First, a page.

Race for the Yankee Zephyr (1981)    0 Stars

“A Forgotten Relic. A Dangerous Adventure.”

Race for the Yankee Zephyr (1981)
Race for the Yankee Zephyr (1981)


Director: David Hemmings

Cast: Ken Wahl, Lesley Ann Warren, Donald Pleasence

Synopsis: A pair of adventures discovers a old plane wreck high in the mountains in New Zealand.







Donald Pleasence plays Gilbert, an alcoholic deer trapper in partnership with down-on-his-luck helicopter pilot Barney (80s pin-up Ken Wahl).   When Barney accidentally drops him into a lake from his helicopter, Gilbert stumbles upon the remains of the eponymous US aircraft, lost since the war and loaded with gold ingots.   As Gilbert and Barney attempt to persuade Gilbert’s daughter, Sally (Lesley-Anne Warren) to release some of Gilbert’s money to pay for a search and rescue mission for the gold, the villainous Theo Brown (George Peppard – Breakfast at Tiffany’s) also makes plans to claim the treasure for himself.

It’s not a bad idea for a movie, but director David Hemmings handles it so ineptly that The Race for the Yankee Zephyr comes close to excruciating to watch at times.   He isn’t helped by a dull, pedestrian script (step forward, Everett De Roche) which flatly refuses to provide any dimension to its characters.   There’s no real back-story to any of them – in fact none of them possess any kind of character to speak of, meaning it’s impossible for generally competent actors to create any kind of chemistry.   Hemmings seems to be aiming for a kind of rollicking adventure movie, but comes up short when it comes to creating, boisterous bar-fights or high speed chases.   The stunt actors perform some credible stunts, but little attempt is made to make them actually resemble the actors for whom they are standing in, and stunts can only go so far towards providing entertainment to hold an audience for the entire length of a film.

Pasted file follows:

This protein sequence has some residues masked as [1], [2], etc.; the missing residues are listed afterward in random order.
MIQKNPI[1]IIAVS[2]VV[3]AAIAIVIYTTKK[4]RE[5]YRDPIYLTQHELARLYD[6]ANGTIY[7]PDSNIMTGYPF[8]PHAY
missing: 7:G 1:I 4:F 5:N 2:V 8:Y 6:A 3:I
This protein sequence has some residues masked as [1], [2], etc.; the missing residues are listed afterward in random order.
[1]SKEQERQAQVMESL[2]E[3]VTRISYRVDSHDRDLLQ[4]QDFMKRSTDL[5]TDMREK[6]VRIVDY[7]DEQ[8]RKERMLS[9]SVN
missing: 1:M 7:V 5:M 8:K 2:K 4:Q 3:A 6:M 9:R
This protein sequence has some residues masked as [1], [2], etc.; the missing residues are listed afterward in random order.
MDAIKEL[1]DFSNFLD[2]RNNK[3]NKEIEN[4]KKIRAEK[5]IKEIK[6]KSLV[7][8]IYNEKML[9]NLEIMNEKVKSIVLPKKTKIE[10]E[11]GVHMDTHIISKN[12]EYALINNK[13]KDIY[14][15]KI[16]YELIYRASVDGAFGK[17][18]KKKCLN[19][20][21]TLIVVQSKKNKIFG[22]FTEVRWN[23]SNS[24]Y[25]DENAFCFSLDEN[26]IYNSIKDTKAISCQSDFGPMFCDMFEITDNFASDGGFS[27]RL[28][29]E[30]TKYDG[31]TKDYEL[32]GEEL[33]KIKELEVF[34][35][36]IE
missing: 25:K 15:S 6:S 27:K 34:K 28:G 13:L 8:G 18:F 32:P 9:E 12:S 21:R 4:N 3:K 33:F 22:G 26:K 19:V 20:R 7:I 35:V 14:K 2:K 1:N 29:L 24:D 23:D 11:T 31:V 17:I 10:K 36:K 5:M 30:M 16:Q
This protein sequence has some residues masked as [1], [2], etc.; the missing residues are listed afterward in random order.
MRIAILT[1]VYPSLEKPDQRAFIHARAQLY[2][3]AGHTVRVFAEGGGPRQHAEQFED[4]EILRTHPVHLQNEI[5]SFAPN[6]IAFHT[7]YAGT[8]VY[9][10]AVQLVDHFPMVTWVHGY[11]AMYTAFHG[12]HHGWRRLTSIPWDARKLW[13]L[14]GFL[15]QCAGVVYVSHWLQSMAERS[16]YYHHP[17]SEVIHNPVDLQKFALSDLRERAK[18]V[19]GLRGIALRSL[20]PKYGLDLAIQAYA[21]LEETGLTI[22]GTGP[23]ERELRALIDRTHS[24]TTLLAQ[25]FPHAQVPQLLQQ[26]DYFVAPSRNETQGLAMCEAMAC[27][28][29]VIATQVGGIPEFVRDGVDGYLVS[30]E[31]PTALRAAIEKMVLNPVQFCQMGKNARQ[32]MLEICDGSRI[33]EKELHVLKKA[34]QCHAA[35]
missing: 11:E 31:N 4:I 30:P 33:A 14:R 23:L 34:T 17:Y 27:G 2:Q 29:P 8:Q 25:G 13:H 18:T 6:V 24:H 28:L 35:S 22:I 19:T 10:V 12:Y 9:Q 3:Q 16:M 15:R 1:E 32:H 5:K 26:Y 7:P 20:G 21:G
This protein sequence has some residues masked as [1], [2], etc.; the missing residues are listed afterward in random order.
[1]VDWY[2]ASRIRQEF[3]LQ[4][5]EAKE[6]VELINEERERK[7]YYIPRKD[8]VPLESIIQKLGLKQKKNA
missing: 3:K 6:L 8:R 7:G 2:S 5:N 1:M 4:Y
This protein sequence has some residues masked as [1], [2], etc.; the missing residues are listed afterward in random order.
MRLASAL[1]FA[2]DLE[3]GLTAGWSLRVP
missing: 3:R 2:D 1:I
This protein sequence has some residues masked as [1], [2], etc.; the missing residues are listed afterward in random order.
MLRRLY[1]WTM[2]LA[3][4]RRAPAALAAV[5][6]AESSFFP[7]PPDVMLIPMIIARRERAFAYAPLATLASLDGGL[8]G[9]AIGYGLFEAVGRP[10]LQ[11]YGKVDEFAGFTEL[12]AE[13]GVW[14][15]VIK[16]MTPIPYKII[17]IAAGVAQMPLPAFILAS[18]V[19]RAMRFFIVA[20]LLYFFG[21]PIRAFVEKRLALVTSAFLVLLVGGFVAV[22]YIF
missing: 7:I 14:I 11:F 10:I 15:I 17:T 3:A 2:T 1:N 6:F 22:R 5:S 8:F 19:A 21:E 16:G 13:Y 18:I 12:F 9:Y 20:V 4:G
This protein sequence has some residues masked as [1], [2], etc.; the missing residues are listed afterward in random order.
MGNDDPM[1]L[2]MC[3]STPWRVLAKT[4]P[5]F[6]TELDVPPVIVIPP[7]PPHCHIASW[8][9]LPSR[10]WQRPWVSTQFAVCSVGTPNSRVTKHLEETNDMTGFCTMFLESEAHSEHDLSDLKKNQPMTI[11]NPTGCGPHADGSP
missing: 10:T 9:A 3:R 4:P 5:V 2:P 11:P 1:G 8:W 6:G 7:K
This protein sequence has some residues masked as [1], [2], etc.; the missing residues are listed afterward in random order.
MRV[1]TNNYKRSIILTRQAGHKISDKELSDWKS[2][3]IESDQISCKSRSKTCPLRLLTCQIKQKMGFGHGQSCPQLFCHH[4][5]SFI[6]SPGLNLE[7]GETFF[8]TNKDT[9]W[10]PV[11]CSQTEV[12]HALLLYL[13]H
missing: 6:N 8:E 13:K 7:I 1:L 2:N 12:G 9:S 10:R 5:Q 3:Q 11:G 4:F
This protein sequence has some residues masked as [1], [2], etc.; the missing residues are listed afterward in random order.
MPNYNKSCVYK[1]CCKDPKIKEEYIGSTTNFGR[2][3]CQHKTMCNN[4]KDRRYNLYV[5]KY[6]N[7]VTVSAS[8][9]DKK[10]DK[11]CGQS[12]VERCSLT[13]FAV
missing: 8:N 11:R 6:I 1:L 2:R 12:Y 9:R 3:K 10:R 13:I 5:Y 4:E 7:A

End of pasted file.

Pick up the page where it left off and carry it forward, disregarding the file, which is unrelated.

Donald Pleasence is a capable enough character actor, but he’s badly miscast as the rough-and-ready drunken adventurer, Gilbert, while George Peppard makes the ill-informed decision to play his cartoon villain as a camp Brit (at least, he appeared to be trying for a British accent, but it could have been Australian – Americans have trouble telling the accents apart), and just ends up embarrassing himself.   In fact the two of them would probably both have fared better if they had swapped roles.   But then, this woeful movie is so bad that even that would have done little to spare the embarrassment of all involved.

(Reviewed 21st March 2012)

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